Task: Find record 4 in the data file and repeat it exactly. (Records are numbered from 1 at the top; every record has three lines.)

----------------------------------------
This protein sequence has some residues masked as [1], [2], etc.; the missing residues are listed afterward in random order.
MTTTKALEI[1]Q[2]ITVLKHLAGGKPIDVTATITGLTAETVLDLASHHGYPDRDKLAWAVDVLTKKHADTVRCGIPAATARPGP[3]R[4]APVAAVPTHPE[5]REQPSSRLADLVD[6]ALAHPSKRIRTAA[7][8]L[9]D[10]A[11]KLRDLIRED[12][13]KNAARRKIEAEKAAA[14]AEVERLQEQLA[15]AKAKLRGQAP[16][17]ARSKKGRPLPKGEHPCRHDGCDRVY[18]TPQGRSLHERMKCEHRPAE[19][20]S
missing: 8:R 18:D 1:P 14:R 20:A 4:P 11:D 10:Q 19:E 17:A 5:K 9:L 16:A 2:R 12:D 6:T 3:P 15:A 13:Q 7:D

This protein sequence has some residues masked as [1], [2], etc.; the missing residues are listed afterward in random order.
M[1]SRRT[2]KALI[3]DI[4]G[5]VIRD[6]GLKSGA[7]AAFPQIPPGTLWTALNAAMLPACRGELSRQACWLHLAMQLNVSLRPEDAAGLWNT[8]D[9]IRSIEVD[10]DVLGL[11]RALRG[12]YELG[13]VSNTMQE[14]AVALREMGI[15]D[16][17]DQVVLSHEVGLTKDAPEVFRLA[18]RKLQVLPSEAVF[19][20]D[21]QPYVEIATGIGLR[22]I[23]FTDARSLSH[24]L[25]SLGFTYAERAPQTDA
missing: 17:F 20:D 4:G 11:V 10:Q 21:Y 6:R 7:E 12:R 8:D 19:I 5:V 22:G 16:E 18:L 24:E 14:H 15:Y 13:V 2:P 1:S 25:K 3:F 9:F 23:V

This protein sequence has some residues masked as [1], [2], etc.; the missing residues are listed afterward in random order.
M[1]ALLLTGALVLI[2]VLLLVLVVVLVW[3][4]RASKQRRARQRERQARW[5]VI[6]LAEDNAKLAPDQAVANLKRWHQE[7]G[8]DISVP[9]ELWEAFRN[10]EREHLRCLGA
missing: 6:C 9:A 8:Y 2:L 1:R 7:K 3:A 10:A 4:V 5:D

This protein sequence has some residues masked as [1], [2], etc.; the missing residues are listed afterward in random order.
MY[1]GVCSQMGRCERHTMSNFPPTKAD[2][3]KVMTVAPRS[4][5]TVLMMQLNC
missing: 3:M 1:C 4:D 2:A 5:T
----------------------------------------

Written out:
This protein sequence has some residues masked as [1], [2], etc.; the missing residues are listed afterward in random order.
MY[1]GVCSQMGRCERHTMSNFPPTKAD[2][3]KVMTVAPRS[4][5]TVLMMQLNC
missing: 3:M 1:C 4:D 2:A 5:T